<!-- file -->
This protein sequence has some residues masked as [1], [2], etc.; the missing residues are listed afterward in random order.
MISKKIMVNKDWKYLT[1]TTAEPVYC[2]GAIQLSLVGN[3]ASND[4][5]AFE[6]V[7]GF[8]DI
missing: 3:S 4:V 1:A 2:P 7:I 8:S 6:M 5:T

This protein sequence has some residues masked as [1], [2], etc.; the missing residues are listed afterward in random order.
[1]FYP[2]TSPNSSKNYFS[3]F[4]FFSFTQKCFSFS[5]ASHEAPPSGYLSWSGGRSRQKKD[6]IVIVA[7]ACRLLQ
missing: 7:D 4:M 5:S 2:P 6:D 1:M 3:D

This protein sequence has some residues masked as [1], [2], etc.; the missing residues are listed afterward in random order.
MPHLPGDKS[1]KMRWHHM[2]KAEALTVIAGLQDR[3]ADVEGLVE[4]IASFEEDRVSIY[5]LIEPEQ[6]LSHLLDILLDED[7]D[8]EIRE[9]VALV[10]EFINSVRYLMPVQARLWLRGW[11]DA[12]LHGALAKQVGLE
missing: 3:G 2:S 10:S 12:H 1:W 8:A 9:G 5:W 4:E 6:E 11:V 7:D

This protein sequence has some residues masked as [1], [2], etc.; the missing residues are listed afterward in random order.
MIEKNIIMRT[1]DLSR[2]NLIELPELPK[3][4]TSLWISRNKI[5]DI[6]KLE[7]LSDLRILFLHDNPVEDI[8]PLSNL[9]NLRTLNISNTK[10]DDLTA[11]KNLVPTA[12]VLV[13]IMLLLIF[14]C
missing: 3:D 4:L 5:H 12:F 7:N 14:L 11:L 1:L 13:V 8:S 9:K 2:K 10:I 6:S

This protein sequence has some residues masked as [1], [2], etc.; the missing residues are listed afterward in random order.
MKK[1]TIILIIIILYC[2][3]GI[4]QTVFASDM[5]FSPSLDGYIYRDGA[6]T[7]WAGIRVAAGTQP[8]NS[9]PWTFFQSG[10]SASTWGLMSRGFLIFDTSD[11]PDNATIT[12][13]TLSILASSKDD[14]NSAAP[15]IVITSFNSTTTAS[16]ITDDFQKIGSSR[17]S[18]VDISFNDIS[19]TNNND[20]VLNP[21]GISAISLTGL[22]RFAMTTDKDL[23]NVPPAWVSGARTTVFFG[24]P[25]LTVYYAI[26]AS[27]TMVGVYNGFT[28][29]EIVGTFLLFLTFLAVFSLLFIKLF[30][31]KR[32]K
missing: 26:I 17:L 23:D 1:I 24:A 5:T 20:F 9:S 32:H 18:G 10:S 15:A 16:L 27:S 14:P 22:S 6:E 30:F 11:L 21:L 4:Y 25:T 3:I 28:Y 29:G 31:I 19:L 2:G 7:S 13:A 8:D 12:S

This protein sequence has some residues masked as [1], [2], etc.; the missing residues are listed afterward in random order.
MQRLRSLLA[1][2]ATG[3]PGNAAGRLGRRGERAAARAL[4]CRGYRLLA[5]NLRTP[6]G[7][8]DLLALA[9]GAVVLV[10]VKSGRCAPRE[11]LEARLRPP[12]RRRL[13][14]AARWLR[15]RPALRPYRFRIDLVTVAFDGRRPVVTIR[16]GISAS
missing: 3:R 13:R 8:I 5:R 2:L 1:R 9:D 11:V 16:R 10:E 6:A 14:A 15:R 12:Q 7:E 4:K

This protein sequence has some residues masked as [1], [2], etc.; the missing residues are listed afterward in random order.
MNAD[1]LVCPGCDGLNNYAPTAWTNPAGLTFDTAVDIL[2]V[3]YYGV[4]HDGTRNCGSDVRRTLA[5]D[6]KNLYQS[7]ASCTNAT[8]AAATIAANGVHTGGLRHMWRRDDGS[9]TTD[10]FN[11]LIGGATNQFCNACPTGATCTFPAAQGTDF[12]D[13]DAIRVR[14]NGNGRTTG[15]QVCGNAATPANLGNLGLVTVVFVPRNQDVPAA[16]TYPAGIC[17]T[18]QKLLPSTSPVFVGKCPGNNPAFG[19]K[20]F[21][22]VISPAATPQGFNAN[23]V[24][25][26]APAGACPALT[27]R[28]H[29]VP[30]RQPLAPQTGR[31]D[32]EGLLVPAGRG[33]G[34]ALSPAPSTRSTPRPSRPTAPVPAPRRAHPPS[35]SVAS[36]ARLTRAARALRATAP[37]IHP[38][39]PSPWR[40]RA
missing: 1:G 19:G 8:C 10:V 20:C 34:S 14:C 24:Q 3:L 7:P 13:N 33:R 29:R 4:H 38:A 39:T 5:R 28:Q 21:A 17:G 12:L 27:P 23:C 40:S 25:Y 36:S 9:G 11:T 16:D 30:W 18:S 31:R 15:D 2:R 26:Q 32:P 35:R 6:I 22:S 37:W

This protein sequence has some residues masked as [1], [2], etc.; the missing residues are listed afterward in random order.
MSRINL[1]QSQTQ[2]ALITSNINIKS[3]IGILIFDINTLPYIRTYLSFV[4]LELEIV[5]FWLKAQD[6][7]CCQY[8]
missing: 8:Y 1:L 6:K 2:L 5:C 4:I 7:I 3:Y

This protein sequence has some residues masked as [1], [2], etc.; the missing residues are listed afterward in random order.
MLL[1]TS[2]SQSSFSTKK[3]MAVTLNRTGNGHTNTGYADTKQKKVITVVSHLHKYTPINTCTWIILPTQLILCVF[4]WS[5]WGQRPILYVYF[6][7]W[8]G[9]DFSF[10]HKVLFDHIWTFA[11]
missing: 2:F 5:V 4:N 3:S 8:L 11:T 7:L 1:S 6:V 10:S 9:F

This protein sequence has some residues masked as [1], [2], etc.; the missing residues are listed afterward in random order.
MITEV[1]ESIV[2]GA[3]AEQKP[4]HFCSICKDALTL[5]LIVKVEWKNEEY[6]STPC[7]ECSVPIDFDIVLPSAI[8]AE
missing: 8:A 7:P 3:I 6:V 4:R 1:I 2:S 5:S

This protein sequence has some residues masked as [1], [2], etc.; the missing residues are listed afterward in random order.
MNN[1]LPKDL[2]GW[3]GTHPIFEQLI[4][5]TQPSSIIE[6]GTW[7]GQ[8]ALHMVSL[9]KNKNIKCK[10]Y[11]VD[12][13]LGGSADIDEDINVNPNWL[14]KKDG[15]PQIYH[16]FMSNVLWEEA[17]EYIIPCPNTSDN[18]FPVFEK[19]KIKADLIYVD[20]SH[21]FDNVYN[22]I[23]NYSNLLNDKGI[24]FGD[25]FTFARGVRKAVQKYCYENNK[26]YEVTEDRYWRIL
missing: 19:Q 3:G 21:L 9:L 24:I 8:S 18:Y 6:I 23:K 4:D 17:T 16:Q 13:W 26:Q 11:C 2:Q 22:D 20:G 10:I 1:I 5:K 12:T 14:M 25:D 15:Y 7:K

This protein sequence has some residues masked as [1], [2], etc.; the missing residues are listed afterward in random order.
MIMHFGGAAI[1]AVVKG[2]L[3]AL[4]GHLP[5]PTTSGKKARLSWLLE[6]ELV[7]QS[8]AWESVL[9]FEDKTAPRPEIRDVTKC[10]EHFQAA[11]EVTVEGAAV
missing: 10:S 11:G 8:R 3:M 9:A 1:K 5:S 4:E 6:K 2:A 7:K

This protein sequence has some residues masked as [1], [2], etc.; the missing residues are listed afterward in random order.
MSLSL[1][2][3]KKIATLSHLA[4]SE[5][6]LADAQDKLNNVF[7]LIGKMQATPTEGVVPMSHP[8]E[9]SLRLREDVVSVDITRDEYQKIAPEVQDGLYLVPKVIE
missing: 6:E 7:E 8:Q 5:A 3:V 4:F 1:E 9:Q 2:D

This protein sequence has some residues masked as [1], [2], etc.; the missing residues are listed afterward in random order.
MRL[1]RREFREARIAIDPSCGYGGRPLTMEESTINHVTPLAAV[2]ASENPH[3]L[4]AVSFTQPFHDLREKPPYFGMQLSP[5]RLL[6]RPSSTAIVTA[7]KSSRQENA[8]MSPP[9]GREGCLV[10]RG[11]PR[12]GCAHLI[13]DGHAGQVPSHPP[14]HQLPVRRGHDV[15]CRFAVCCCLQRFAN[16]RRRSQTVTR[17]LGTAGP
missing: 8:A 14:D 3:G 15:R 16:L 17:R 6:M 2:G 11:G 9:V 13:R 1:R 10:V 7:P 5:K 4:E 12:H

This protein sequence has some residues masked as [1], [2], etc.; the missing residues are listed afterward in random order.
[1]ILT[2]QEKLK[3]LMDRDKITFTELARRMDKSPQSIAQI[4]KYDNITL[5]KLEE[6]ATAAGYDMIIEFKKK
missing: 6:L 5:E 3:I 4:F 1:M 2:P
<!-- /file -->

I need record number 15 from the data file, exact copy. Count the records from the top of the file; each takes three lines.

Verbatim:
This protein sequence has some residues masked as [1], [2], etc.; the missing residues are listed afterward in random order.
[1]ILT[2]QEKLK[3]LMDRDKITFTELARRMDKSPQSIAQI[4]KYDNITL[5]KLEE[6]ATAAGYDMIIEFKKK
missing: 6:L 5:E 3:I 4:F 1:M 2:P